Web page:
In a paper published in the journal, Science Advances, researchers have applied archaeoastronomical studies to demonstrate how the civic and ceremonial buildings in Mesoamerica were largely oriented to sunrises or sunsets on specific dates from the Olmec and Maya regions
It is well documented that the Maya studied the Moon, planets, Milky Way, Sun, and many astronomical phenomena: for example, their estimate of the length of the synodic month and their calculation of the length of the tropical solar year.
Maya astronomy was naked-eye astronomy, based on the observations of the azimuths of the rising and setting of heavenly bodies. Previous studies have shown that city planning, and alignment was often arranged in line with astronomical paths and events.
Using aerial laser scanning (lidar) data, the team analysed the origins of ceremonial complexes along the southern Gulf Coast, including recently identified Formative sites dating to 1100 BC to AD 250. The researchers measured the orientations on a digital elevation model (DEM) derived from airborne laser scanning (lidar) data, using ArcGIS software and different types of visualisations.
While the directions of buildings may derive from a variety of orientation from other influences, such as geomorphology, climate, defensive concerns, or geomancy, a systematic archaeoastronomical study has revealed that architectural orientations have a non-random distribution orientated with the rising and setting of celestial bodies as reference points.
The distribution pattern of dates marked by solar alignments, indicate a subsistence-related ritual significance, in particular, complexes built between 1100 and 750 BC that show evidence of the use of the 260-day calendar, centuries earlier than previously thought.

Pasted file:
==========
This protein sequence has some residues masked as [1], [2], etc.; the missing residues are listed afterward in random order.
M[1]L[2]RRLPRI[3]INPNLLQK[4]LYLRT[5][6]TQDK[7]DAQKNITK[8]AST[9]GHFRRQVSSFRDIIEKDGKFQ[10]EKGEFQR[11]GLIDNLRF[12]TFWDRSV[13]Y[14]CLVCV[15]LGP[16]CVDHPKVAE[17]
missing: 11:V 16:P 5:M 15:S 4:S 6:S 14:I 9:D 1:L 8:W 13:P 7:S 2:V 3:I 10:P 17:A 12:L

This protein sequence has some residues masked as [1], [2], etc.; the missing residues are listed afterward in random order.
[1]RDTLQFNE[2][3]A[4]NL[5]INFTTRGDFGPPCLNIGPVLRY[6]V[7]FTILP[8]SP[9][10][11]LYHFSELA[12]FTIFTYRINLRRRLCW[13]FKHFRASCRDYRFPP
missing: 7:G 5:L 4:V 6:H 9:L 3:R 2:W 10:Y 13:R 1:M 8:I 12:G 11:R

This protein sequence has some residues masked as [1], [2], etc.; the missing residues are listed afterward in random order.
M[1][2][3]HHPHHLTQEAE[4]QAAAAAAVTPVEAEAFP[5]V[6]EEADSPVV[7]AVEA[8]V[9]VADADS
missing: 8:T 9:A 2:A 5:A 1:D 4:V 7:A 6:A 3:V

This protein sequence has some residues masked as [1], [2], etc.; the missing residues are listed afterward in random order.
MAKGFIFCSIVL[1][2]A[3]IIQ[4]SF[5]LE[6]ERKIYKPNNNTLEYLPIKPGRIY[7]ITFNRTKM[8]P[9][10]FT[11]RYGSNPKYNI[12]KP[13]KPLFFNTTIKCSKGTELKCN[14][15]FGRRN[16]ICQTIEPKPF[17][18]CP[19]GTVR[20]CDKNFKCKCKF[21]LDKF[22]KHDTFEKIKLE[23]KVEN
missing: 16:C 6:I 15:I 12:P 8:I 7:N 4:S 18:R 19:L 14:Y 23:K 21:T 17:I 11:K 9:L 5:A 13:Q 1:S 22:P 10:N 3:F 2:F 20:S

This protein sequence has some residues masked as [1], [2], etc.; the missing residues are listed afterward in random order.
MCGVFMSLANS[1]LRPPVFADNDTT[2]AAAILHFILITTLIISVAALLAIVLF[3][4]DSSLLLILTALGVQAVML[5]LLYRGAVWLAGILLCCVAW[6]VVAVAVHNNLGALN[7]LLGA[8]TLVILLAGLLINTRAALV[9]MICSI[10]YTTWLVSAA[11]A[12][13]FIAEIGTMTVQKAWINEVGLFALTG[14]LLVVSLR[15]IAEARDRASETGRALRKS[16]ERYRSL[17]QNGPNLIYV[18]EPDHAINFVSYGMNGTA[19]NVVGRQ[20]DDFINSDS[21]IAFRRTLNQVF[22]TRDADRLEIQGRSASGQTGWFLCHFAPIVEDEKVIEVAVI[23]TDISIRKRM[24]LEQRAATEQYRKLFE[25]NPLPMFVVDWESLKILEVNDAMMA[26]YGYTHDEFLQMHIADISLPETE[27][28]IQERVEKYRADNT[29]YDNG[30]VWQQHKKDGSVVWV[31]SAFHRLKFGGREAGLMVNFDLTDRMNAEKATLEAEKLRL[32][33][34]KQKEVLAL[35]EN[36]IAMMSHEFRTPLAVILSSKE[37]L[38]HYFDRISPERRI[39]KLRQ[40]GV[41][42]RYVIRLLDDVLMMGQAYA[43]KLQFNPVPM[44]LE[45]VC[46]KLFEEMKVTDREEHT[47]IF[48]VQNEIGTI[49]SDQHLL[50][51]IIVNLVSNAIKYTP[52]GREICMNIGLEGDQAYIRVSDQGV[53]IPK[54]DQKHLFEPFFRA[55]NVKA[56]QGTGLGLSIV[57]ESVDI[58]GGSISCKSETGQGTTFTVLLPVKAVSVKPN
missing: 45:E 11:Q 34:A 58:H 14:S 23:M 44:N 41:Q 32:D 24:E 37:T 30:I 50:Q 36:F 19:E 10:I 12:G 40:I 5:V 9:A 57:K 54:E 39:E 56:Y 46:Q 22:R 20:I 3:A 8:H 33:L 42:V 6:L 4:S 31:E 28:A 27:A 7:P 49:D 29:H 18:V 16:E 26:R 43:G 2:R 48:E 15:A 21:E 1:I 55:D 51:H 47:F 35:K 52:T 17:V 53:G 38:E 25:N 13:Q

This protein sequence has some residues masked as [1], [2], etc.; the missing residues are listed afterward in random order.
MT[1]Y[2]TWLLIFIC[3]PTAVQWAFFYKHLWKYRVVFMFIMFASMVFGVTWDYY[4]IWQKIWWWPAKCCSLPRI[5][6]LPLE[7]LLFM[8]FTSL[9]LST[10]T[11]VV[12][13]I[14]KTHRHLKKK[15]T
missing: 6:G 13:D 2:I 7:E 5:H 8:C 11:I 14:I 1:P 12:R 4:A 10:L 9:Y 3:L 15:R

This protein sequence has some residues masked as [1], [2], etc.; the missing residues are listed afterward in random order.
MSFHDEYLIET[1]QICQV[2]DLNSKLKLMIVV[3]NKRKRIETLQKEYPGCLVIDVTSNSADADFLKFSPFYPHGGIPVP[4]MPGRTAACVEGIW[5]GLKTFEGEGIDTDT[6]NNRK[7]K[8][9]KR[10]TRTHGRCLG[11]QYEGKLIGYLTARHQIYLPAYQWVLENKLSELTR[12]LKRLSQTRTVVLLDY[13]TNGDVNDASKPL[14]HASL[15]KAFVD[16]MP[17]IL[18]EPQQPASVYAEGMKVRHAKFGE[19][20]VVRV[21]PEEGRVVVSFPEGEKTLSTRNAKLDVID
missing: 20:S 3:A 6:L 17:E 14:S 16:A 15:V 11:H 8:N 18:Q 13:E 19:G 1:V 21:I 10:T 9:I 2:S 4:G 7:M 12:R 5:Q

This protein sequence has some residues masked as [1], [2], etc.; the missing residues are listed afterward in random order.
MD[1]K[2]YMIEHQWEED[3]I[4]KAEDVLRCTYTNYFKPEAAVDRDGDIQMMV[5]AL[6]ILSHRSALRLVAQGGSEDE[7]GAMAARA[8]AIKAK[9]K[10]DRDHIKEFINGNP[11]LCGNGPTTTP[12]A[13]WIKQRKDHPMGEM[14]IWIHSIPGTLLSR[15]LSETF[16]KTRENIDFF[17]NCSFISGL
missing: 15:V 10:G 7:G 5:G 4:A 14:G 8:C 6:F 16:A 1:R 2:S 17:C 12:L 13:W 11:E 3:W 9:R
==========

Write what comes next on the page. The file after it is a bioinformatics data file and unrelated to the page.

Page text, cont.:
Scholars have long suspected that Gulf Coast Olmec culture played an important role in the 260-day calendar across Mesoamerica, with its origins dating to the Middle Formative Olmec centre of La Venta between 800 and 400 BC, or earlier to the apogee of the Early Formative centre of San Lorenzo between 1400 and 1100 BC.
San Lorenzo, with its heyday between 1400 and 1100 BC, has a main plateau that is oriented to quarter-day sunrises, but its 20 edge platforms suggest that calendrical concepts based on the number 20 were already in place. Moreover, observing from the core area of San Lorenzo, the Sun at the December solstice sets behind Mt. Zempoaltépetl in Oaxaca, which is still a sacred and ritually important mountain for the local Mixe.
The analysis has found that a large number of orientations in southern Mesoamerica, which constitute the earliest evidence of the use of the Mesoamerican 260-day calendar dating to 1100 to 750 BC, demonstrates that a sophisticated astronomical knowledge of the Classic and Postclassic periods were underway nearly a millennium before it was first attested in epigraphic records.
Header Image – San Lorenzo – Image Credit : Alamy (Copyrighted)